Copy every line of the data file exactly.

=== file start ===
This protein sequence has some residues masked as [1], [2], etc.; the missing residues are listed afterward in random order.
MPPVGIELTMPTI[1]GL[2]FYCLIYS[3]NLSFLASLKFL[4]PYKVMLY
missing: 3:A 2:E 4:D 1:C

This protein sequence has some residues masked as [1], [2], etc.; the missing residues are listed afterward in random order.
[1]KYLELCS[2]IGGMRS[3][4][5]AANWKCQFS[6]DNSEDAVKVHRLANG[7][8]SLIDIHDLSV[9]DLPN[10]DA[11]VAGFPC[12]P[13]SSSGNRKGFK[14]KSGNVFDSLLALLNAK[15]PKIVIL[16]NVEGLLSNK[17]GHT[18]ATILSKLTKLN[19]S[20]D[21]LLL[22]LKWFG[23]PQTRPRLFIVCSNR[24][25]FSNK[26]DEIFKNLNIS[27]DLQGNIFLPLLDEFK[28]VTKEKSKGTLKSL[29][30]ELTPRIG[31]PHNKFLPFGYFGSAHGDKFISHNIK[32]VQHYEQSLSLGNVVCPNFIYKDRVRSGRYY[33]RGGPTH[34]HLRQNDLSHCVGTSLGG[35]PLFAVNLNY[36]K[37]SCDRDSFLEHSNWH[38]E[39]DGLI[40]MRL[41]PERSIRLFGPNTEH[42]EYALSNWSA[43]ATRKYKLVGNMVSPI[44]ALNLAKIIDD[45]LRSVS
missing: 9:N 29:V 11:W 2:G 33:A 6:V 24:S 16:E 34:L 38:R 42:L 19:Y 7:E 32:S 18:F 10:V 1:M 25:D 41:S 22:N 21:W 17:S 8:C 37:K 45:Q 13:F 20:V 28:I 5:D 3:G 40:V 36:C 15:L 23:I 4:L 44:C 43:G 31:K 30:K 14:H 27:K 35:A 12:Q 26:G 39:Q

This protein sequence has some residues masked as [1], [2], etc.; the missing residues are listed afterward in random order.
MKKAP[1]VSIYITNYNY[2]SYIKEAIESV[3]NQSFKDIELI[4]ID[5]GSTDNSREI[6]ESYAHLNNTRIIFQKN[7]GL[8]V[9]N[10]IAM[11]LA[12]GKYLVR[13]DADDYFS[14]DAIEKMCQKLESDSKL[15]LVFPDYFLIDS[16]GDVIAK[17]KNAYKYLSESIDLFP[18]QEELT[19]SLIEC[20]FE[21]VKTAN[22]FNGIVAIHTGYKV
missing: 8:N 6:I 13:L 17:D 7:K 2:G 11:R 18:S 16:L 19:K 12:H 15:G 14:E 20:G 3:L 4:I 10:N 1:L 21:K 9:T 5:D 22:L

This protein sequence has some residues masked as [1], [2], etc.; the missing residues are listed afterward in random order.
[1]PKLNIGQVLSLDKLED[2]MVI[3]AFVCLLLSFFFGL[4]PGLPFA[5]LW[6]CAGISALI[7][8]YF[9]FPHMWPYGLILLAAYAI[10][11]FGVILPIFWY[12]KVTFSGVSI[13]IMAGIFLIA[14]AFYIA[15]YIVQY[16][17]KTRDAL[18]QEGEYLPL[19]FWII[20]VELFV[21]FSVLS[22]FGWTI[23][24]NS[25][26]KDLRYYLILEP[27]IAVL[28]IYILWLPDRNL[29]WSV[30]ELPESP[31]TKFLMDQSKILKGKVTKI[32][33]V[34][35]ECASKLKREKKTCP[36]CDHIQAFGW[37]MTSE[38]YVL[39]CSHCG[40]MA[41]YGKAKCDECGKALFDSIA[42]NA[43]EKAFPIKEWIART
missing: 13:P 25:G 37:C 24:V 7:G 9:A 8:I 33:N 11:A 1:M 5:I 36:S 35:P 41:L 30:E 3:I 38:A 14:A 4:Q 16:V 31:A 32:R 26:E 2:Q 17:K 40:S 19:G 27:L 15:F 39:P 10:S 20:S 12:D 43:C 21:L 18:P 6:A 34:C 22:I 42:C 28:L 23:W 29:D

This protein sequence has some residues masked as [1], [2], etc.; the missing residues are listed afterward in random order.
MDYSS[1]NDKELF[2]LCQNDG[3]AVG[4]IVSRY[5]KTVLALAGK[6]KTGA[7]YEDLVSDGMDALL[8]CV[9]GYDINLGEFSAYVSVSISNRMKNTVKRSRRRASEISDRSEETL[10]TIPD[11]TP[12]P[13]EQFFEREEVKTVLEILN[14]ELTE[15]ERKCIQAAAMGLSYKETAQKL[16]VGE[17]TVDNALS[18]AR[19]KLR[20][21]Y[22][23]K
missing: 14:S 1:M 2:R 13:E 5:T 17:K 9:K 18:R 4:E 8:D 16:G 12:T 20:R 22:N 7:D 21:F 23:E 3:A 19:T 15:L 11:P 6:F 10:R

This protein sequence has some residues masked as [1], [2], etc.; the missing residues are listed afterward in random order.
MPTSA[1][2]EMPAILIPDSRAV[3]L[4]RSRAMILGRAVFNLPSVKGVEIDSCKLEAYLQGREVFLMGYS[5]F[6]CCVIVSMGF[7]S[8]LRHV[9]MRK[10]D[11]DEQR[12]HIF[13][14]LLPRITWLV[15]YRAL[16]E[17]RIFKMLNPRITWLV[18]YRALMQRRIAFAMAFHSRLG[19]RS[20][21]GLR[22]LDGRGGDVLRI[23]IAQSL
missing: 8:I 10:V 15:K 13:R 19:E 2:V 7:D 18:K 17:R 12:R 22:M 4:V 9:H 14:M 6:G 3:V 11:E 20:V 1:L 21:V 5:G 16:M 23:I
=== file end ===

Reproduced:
This protein sequence has some residues masked as [1], [2], etc.; the missing residues are listed afterward in random order.
MPPVGIELTMPTI[1]GL[2]FYCLIYS[3]NLSFLASLKFL[4]PYKVMLY
missing: 3:A 2:E 4:D 1:C

This protein sequence has some residues masked as [1], [2], etc.; the missing residues are listed afterward in random order.
[1]KYLELCS[2]IGGMRS[3][4][5]AANWKCQFS[6]DNSEDAVKVHRLANG[7][8]SLIDIHDLSV[9]DLPN[10]DA[11]VAGFPC[12]P[13]SSSGNRKGFK[14]KSGNVFDSLLALLNAK[15]PKIVIL[16]NVEGLLSNK[17]GHT[18]ATILSKLTKLN[19]S[20]D[21]LLL[22]LKWFG[23]PQTRPRLFIVCSNR[24][25]FSNK[26]DEIFKNLNIS[27]DLQGNIFLPLLDEFK[28]VTKEKSKGTLKSL[29][30]ELTPRIG[31]PHNKFLPFGYFGSAHGDKFISHNIK[32]VQHYEQSLSLGNVVCPNFIYKDRVRSGRYY[33]RGGPTH[34]HLRQNDLSHCVGTSLGG[35]PLFAVNLNY[36]K[37]SCDRDSFLEHSNWH[38]E[39]DGLI[40]MRL[41]PERSIRLFGPNTEH[42]EYALSNWSA[43]ATRKYKLVGNMVSPI[44]ALNLAKIIDD[45]LRSVS
missing: 9:N 29:V 11:W 2:G 33:A 6:V 24:S 16:E 34:L 38:R 42:L 19:Y 7:E 32:S 18:F 10:V 1:M 25:D 41:S 22:N 21:W 17:S 8:C 37:K 45:Q 13:F 20:V 28:I 5:D 3:G 40:V 36:C 15:L 23:I 4:L 44:C 43:G 31:K 30:K 14:H 27:K 35:A 12:Q 26:G 39:Q

This protein sequence has some residues masked as [1], [2], etc.; the missing residues are listed afterward in random order.
MKKAP[1]VSIYITNYNY[2]SYIKEAIESV[3]NQSFKDIELI[4]ID[5]GSTDNSREI[6]ESYAHLNNTRIIFQKN[7]GL[8]V[9]N[10]IAM[11]LA[12]GKYLVR[13]DADDYFS[14]DAIEKMCQKLESDSKL[15]LVFPDYFLIDS[16]GDVIAK[17]KNAYKYLSESIDLFP[18]QEELT[19]SLIEC[20]FE[21]VKTAN[22]FNGIVAIHTGYKV
missing: 8:N 6:I 13:L 17:D 7:K 2:G 11:R 18:S 16:L 19:K 12:H 15:G 14:E 20:G 3:L 4:I 10:N 1:L 21:K 9:T 5:D 22:L

This protein sequence has some residues masked as [1], [2], etc.; the missing residues are listed afterward in random order.
[1]PKLNIGQVLSLDKLED[2]MVI[3]AFVCLLLSFFFGL[4]PGLPFA[5]LW[6]CAGISALI[7][8]YF[9]FPHMWPYGLILLAAYAI[10][11]FGVILPIFWY[12]KVTFSGVSI[13]IMAGIFLIA[14]AFYIA[15]YIVQY[16][17]KTRDAL[18]QEGEYLPL[19]FWII[20]VELFV[21]FSVLS[22]FGWTI[23][24]NS[25][26]KDLRYYLILEP[27]IAVL[28]IYILWLPDRNL[29]WSV[30]ELPESP[31]TKFLMDQSKILKGKVTKI[32][33]V[34][35]ECASKLKREKKTCP[36]CDHIQAFGW[37]MTSE[38]YVL[39]CSHCG[40]MA[41]YGKAKCDECGKALFDSIA[42]NA[43]EKAFPIKEWIART
missing: 13:P 25:G 37:C 24:V 7:G 9:A 8:I 33:N 11:A 1:M 5:I 36:S 35:P 41:L 30:E 3:I 38:A 14:A 4:Q 16:V 31:A 32:R 26:E 2:Q 17:K 40:S 19:G 27:L 15:F 39:P 10:S 20:S 12:D 43:C 21:L 18:P 6:A 34:C 22:I 42:C 28:L 23:W 29:D

This protein sequence has some residues masked as [1], [2], etc.; the missing residues are listed afterward in random order.
MDYSS[1]NDKELF[2]LCQNDG[3]AVG[4]IVSRY[5]KTVLALAGK[6]KTGA[7]YEDLVSDGMDALL[8]CV[9]GYDINLGEFSAYVSVSISNRMKNTVKRSRRRASEISDRSEETL[10]TIPD[11]TP[12]P[13]EQFFEREEVKTVLEILN[14]ELTE[15]ERKCIQAAAMGLSYKETAQKL[16]VGE[17]TVDNALS[18]AR[19]KLR[20][21]Y[22][23]K
missing: 14:S 1:M 2:R 13:E 5:T 17:K 9:K 18:R 4:E 8:D 16:G 12:T 20:R 22:N 7:D 21:F 23:E 3:A 19:T 15:L 11:P 6:F 10:R

This protein sequence has some residues masked as [1], [2], etc.; the missing residues are listed afterward in random order.
MPTSA[1][2]EMPAILIPDSRAV[3]L[4]RSRAMILGRAVFNLPSVKGVEIDSCKLEAYLQGREVFLMGYS[5]F[6]CCVIVSMGF[7]S[8]LRHV[9]MRK[10]D[11]DEQR[12]HIF[13][14]LLPRITWLV[15]YRAL[16]E[17]RIFKMLNPRITWLV[18]YRALMQRRIAFAMAFHSRLG[19]RS[20][21]GLR[22]LDGRGGDVLRI[23]IAQSL
missing: 8:I 10:V 15:K 13:R 19:E 2:V 7:D 18:K 17:R 12:R 22:M 4:V 9:H 14:M 6:G 3:V 11:E 20:V 1:L 21:V 5:G 16:M 23:I